SELECT clause are executed independently
of one another, and in parallel. Additionally, you cannot change a collection's field mapping
query once the collection has been created.
The following sections provide more detail about the components of a field mapping query.
SELECT clause is where you define:
- The input fields you want to keep or drop in the final document.
- The new expressions you want to add as fields to your final document.
To keep all input fields from the input document by default, you include
SELECT * in your
field mapping query. To drop certain input fields, include something like:
SELECT * EXCEPT (<excluded fields>) in your field mapping query. For example,
SELECT * EXCEPT (a, b) keeps all input fields from the input document by default, except for
If you don’t want to include any input fields in the final document by default, omit the
* field from your field mapping query's
To add a new field to your final document, add
SELECT <expression> AS <field> to your field mapping query.
SELECT CONCAT(a, b) AS ab will add a new field named
ab to your final document, and its value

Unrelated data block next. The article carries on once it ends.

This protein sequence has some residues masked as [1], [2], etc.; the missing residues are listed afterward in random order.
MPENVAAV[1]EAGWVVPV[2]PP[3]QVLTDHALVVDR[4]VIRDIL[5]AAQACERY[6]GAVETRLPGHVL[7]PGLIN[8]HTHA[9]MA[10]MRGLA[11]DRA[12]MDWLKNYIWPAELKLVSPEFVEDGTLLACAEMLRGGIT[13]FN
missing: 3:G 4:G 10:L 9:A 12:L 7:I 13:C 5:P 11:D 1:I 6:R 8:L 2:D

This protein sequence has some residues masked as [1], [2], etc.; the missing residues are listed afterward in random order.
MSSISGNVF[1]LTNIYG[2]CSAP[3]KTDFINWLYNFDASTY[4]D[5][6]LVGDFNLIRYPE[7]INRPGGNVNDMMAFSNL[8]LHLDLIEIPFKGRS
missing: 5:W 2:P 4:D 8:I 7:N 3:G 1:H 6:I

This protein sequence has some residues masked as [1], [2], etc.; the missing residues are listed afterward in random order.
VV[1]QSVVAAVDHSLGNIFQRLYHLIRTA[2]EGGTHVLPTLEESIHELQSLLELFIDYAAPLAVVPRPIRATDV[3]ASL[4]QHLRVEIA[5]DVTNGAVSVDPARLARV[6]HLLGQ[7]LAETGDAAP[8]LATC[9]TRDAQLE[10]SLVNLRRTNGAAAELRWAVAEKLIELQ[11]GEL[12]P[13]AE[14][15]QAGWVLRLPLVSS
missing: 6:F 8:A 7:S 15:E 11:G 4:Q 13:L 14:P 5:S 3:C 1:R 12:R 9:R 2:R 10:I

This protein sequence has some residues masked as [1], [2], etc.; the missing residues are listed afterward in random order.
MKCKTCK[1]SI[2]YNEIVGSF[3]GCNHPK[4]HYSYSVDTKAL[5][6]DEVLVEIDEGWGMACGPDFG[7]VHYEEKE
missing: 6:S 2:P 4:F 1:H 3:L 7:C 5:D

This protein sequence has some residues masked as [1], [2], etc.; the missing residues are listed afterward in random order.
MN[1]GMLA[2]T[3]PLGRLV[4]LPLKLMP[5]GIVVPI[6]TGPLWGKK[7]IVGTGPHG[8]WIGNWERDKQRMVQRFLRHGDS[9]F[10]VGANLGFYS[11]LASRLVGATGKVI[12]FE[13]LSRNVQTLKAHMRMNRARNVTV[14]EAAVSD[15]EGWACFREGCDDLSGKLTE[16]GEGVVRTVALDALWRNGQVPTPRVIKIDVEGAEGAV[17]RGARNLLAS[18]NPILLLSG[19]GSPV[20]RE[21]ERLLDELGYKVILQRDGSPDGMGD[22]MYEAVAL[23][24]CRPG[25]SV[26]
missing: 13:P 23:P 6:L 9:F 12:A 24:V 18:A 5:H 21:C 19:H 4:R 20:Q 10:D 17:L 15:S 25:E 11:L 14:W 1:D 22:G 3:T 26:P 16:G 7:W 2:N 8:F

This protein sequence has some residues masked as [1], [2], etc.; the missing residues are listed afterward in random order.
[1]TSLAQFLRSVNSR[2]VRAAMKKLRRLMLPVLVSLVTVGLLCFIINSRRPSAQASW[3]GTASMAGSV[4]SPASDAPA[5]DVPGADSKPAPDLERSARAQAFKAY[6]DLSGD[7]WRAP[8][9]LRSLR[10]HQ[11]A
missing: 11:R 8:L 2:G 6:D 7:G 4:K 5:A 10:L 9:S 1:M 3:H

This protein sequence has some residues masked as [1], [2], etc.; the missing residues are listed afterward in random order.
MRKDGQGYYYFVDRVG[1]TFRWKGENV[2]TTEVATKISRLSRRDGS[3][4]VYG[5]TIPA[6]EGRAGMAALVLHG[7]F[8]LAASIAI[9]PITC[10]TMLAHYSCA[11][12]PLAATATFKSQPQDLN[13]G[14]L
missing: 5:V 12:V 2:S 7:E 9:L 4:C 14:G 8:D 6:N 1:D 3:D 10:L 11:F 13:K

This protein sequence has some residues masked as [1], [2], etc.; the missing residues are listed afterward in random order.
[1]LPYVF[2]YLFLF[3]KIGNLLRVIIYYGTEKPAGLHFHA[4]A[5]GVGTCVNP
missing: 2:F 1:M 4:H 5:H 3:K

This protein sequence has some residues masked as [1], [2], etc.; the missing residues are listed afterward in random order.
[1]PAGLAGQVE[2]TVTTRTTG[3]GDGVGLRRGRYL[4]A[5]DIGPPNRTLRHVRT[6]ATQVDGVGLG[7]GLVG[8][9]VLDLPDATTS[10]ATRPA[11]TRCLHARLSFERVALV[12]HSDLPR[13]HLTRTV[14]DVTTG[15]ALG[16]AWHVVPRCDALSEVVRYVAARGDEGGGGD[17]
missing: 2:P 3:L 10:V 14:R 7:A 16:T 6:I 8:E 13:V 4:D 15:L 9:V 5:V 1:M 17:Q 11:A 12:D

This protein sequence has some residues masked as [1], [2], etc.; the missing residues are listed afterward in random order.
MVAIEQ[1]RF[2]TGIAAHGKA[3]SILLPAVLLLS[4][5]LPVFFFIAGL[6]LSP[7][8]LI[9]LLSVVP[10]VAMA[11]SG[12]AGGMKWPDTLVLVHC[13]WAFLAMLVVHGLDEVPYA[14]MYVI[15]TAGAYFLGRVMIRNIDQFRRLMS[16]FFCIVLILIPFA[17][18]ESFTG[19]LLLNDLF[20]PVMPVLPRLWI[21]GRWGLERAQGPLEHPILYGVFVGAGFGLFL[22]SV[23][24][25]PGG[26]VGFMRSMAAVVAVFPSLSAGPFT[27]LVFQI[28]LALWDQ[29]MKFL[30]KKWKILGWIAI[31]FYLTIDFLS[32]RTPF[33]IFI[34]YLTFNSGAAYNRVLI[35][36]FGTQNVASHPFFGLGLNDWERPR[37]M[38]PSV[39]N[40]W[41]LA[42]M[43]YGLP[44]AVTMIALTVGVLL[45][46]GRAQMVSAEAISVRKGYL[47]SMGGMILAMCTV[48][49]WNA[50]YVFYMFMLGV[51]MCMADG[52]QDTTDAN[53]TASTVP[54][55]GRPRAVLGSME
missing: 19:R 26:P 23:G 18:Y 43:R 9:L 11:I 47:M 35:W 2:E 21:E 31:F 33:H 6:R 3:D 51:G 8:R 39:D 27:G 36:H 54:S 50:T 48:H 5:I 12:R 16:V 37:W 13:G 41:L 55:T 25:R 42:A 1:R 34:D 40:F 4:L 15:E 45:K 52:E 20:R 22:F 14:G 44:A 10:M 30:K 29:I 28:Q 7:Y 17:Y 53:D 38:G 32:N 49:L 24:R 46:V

will be computed from the expression
Note: New fields added to the final document using the
SELECT <expression> AS <field> syntax
will take naming precedence over input fields from the input document. This means that if
SELECT *, CONCAT(a, b) AS a as part of your field mapping query, the final document will
a with value
CONCAT(a, b), not the value of field
a in the input document.
FROM clause does not change for different field mapping queries. It always looks like
FROM _input, and it represents the stream of input documents.
WHERE clause enables you to drop input documents based on some condition. Including this clause in the
field mapping query is optional, unlike the
FROM clauses which are required.
As with a normal SQL query, the
WHERE clause condition can refer to input fields from the input
document. For example, you can include
WHERE a IS NOT NULL AND b IS NOT NULL in your field mapping
query to drop input documents where the field
null or the field
Let’s look at some example field mapping queries.
-- drop some fields